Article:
In March of 2022, the National Electrical Code (NEC) Correlating Committee formed a “Structure” Task Group to begin reviewing the current NEC structure to determine if changes are warranted. This wasn’t the first time a group had been formed to address this issue. In the ’90s, the Correlating Committee debated the NEC structure when challenges with medium-voltage (MV) installation requirements arose; however, it was determined that the existing structure was adequate, and the MV requirements were dispersed throughout the Code.
Here is a little trivia for the next shop safety meeting: Does anybody know when the current structure (nine chapters) that we have in the 2023 NEC was introduced? It was in the 1937 NEC. Interestingly enough, when we make a few comparisons from that time in history to today, although the same structure remains, we find that the 1940 edition looked much different than today’s NEC.
As new technologies, products, and their applications emerge, the NEC technical committees are faced with a dilemma — where should this widget be placed in the Code? Also, regarding the challenges of the current structure, members of today’s Task Group started asking questions like:
- What is the difference between a general requirement and a special requirement?
- Are electrified truck parking spaces a piece of electrical equipment?
- Is a natural and artificial body of water a piece of electrical equipment?
- Is a fire-resistive cable system a condition?
The electrical industry has changed a lot since 1937. Today, the digital revolution has changed how we get our information. Gen Z will be the first generation to grow up with access to the internet, digital technology, and social media platforms. In addition, we see product standards continue to be harmonized across the world. Now, DC is emerging as the new AC, and since the mid-2000s, renewable technologies have been shifting the paradigm of electric utilities.
When considering these structure changes, the Task Group must ask itself: Where do we want to end up, and what’s the end game? The Task Group not only wants to see the NEC continue to be relevant in the quickly evolving electrical industry, but it also wants to leverage the past and make the future even better. The end game is to make the NEC more user-friendly by eliminating redundancy, placing content where it makes sense, utilizing a logical/parallel structure, and improving the limited energy and MV content.
Thankfully, these proposed changes will not happen in one Code cycle. Once it has been determined that the Correlating Committee will move forward based on feedback from the industry, the Task Group would like to continue making changes in the 2026 NEC cycle to simplify the 2029 NEC transition.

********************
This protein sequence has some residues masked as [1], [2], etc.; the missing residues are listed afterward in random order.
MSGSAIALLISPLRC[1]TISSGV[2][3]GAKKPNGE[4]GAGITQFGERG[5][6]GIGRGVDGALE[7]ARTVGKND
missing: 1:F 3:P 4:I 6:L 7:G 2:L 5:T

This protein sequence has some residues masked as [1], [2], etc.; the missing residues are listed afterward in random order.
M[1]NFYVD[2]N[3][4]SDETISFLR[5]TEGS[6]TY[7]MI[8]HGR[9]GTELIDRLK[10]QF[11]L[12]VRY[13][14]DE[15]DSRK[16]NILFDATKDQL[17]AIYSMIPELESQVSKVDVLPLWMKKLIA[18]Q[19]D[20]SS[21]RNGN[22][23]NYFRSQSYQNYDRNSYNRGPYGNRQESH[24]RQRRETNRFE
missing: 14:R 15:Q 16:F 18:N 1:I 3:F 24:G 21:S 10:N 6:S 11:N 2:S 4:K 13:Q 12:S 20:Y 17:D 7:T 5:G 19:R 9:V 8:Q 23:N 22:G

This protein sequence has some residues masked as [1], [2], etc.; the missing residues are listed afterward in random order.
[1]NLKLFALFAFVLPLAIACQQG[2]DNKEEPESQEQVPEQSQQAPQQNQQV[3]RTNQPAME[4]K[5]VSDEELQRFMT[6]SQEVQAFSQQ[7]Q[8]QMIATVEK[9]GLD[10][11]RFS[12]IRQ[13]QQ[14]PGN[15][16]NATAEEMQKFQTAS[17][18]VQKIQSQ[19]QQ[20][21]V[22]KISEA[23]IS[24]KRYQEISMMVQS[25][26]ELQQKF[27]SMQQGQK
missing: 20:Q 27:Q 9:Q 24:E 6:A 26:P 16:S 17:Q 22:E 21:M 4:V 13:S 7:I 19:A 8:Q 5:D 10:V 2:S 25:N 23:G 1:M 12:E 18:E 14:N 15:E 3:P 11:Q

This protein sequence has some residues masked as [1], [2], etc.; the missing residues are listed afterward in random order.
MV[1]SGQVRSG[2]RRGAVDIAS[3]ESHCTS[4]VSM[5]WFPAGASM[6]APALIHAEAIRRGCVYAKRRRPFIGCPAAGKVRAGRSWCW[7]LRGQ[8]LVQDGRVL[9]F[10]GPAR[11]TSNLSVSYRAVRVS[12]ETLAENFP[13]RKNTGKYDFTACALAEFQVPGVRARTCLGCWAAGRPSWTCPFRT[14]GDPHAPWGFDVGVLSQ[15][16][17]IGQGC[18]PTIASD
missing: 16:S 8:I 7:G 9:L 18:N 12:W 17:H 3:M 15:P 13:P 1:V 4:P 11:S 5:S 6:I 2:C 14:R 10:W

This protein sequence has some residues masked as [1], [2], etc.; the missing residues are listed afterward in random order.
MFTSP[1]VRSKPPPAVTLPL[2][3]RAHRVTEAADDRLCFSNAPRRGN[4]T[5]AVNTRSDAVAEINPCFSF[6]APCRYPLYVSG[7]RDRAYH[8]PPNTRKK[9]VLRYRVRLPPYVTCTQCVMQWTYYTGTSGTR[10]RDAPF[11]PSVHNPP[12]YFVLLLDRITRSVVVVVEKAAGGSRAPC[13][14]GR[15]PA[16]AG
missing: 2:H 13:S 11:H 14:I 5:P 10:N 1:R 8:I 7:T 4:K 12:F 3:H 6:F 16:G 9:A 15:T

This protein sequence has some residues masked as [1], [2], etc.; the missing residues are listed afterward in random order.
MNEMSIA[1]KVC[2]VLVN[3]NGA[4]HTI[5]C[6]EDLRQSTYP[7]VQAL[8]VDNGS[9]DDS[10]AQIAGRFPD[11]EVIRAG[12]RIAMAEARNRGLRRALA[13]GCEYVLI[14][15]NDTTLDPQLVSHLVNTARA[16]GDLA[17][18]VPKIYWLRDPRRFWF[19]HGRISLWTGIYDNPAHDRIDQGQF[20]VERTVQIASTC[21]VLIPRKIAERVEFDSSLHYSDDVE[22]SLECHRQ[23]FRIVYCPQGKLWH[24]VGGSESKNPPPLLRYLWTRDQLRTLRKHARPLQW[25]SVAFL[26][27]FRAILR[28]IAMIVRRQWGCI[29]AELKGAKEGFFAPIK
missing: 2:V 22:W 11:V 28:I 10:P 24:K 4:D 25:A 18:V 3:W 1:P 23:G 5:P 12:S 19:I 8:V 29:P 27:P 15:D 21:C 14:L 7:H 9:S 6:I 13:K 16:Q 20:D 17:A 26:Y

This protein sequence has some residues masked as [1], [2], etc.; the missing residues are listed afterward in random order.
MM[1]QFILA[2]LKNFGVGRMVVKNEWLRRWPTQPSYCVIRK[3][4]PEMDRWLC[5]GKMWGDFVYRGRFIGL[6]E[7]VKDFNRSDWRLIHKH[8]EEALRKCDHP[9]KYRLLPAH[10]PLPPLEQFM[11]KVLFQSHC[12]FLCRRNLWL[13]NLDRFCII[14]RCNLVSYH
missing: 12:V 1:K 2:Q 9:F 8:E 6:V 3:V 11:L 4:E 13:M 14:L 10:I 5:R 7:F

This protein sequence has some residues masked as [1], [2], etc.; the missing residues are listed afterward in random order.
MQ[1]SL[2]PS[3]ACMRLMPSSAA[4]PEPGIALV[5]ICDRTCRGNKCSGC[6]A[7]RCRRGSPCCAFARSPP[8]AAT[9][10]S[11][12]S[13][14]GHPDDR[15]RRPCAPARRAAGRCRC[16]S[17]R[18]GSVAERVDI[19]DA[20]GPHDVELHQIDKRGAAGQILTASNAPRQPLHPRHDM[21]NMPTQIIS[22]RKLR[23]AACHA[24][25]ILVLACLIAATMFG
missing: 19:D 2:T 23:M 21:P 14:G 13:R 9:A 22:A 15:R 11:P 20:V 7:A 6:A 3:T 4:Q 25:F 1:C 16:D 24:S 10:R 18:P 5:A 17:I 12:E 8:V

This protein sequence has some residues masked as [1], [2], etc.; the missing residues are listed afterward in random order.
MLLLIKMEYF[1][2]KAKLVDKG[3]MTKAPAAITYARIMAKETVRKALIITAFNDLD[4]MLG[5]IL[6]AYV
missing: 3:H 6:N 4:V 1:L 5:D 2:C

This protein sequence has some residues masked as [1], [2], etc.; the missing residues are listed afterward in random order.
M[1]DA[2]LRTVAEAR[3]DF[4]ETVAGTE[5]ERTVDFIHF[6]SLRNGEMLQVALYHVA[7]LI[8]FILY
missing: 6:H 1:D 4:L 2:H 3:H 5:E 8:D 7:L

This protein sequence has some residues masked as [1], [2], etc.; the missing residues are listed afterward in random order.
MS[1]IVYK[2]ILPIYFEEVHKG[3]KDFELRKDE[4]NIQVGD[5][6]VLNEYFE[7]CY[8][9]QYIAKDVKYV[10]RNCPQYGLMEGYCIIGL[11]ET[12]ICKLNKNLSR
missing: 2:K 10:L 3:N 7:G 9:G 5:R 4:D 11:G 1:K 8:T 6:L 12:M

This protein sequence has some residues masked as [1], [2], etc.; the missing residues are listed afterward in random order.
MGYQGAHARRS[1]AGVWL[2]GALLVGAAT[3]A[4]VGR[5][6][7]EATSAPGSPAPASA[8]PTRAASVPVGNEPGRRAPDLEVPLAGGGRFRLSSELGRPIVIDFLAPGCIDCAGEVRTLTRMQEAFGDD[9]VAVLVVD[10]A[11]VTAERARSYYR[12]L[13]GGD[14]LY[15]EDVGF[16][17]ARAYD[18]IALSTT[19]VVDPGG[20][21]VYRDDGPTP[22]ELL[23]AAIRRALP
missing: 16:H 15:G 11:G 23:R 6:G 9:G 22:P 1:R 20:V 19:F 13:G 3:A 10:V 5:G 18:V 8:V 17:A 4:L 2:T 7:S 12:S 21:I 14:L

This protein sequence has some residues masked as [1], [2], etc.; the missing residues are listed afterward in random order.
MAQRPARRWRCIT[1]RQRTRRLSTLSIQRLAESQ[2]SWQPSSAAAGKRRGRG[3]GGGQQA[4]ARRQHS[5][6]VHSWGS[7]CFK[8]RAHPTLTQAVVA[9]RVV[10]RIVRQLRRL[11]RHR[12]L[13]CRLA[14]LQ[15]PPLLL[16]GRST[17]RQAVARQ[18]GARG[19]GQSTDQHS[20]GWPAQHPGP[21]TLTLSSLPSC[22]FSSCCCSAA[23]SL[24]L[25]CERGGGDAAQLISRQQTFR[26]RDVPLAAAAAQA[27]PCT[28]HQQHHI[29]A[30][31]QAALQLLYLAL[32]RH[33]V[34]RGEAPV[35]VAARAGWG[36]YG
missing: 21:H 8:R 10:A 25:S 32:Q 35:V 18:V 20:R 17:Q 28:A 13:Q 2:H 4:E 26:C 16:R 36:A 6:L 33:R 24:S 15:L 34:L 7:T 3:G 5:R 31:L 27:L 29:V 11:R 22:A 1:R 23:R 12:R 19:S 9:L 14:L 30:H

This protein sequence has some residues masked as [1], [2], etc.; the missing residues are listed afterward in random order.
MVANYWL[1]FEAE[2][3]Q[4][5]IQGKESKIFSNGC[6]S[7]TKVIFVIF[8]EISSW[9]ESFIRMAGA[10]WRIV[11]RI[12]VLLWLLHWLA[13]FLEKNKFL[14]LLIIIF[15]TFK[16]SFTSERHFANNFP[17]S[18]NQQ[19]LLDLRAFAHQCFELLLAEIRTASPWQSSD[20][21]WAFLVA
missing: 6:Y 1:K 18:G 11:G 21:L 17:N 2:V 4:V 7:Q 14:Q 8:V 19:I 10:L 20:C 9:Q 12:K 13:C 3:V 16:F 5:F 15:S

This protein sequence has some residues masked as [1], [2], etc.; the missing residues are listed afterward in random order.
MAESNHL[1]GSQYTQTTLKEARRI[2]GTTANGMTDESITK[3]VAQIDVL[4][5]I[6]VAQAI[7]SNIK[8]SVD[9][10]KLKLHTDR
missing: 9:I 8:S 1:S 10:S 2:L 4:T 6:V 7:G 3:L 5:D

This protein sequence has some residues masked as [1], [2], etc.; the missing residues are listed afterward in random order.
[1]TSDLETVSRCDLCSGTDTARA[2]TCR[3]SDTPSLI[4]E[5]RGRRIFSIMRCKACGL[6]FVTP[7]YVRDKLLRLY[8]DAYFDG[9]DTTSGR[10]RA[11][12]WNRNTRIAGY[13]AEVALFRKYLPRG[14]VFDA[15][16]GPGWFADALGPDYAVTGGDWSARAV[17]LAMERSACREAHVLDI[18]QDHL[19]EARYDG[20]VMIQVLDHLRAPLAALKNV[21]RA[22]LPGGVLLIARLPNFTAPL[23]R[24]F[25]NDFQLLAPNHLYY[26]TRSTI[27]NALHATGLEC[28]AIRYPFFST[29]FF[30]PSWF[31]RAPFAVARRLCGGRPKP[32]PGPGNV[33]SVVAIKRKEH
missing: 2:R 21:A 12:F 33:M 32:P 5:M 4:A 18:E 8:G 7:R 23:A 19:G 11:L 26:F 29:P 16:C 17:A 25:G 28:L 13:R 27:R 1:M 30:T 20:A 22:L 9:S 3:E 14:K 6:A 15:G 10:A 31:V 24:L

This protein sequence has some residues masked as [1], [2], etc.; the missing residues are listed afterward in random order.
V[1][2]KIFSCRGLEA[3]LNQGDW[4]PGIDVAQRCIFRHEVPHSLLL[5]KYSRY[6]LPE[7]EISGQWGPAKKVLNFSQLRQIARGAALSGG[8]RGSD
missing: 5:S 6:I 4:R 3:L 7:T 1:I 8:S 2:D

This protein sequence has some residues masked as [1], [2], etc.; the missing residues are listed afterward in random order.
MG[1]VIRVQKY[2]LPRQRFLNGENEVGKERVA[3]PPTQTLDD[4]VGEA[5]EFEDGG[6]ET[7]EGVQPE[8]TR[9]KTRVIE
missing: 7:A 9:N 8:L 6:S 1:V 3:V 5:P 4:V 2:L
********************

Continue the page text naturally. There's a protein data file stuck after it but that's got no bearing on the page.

The Figures show a small sample of where the Task Group is today (Fig. 1), how this might evolve in the 2026 NEC (Fig. 2), and finally, where they want to be in the 2029 NEC (Fig. 3). Parallel numbering and grouping are important for the usability of the NEC, so when considering the changes to the 2026 NEC, one thought is to combine Chapter 7 and Chapter 8 requirements by grouping similar wiring methods and installation practices. Also, with the new Articles in place for the MV requirements which happened in the 2023 NEC, those requirements could be numbered and grouped to align more closely with the Chapter 2 wiring and protection requirements.
The Task Group has also considered additional chapters to better group similar equipment, sources, and occupancies. As an example, in the Table on page 18, life safety and emergency systems could be grouped in one location.
In April 2023, the NFPA released the Correlating Committee white paper titled “Keeping the NEC Relevant — Is Now the Time to Modernize?” to describe the need for a revised structure and to socialize the concept. The Task Group continues to meet regularly, review the feedback and comments, and make changes. Since the last meeting, the Task Group has received favorable letters of support from industry stakeholders including the IAEI, UL, IEC, Minnesota Department of Labor as well as other individuals.
To summarize, at the bottom of the Correlating Committee white paper, there is an opportunity for comments or feedback. Here’s a quote from that document.
“Ensuring the NEC is reflective of the industry that uses it daily should be of interest to all who use the document. To that point, we would like your feedback on the draft modernization outline. Please provide your feedback to the NEC staff liaison, Jeff Sargent@[email protected].”
Please consider sharing your comments and/or suggestions.
Dean Hunter is the chief electrical inspector for the Minnesota Department of Labor and Industry.